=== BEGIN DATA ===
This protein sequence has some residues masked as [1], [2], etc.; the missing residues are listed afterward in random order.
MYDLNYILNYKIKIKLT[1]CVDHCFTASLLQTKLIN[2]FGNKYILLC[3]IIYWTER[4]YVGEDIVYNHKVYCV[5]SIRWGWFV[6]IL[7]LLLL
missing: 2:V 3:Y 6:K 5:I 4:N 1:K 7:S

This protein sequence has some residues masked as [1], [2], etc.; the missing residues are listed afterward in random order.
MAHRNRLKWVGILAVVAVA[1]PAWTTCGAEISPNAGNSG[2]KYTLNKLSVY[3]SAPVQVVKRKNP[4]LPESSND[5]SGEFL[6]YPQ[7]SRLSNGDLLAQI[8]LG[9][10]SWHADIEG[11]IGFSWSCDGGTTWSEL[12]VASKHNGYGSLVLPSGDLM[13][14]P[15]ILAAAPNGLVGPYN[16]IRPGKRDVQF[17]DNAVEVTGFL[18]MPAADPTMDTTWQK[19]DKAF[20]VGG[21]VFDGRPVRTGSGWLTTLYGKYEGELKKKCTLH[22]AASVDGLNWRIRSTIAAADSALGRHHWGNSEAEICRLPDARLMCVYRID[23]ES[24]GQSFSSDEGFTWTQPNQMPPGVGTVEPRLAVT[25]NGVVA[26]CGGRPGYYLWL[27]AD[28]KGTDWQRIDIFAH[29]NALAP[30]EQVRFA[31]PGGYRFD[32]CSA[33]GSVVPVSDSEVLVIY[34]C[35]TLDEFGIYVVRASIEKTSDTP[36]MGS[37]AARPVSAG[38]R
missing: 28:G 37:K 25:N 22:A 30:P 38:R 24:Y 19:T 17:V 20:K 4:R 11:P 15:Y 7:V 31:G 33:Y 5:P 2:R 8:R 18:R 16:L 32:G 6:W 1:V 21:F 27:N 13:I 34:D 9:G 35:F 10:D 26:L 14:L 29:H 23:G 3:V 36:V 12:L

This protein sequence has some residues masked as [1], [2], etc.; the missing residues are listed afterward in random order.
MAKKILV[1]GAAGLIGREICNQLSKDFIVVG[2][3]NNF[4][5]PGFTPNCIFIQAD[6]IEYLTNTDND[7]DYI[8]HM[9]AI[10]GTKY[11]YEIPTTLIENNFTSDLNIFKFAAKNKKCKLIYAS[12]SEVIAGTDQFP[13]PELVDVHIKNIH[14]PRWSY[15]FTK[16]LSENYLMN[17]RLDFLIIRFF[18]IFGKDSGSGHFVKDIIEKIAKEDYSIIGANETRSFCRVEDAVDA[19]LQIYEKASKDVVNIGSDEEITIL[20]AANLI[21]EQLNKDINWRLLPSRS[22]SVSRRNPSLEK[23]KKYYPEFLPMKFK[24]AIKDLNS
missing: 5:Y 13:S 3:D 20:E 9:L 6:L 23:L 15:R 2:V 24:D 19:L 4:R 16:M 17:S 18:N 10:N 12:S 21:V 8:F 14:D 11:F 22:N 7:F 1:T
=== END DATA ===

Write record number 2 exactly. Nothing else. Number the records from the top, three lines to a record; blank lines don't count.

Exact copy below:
This protein sequence has some residues masked as [1], [2], etc.; the missing residues are listed afterward in random order.
MAHRNRLKWVGILAVVAVA[1]PAWTTCGAEISPNAGNSG[2]KYTLNKLSVY[3]SAPVQVVKRKNP[4]LPESSND[5]SGEFL[6]YPQ[7]SRLSNGDLLAQI[8]LG[9][10]SWHADIEG[11]IGFSWSCDGGTTWSEL[12]VASKHNGYGSLVLPSGDLM[13][14]P[15]ILAAAPNGLVGPYN[16]IRPGKRDVQF[17]DNAVEVTGFL[18]MPAADPTMDTTWQK[19]DKAF[20]VGG[21]VFDGRPVRTGSGWLTTLYGKYEGELKKKCTLH[22]AASVDGLNWRIRSTIAAADSALGRHHWGNSEAEICRLPDARLMCVYRID[23]ES[24]GQSFSSDEGFTWTQPNQMPPGVGTVEPRLAVT[25]NGVVA[26]CGGRPGYYLWL[27]AD[28]KGTDWQRIDIFAH[29]NALAP[30]EQVRFA[31]PGGYRFD[32]CSA[33]GSVVPVSDSEVLVIY[34]C[35]TLDEFGIYVVRASIEKTSDTP[36]MGS[37]AARPVSAG[38]R
missing: 28:G 37:K 25:N 22:A 30:P 38:R 24:Y 19:T 17:V 20:K 4:R 11:P 15:Y 7:V 31:G 33:Y 5:P 2:R 8:R 18:R 16:L 32:G 6:W 1:V 21:F 27:N 13:I 34:D 9:G 35:F 10:D 26:L 14:L 29:H 23:G 3:V 36:V 12:L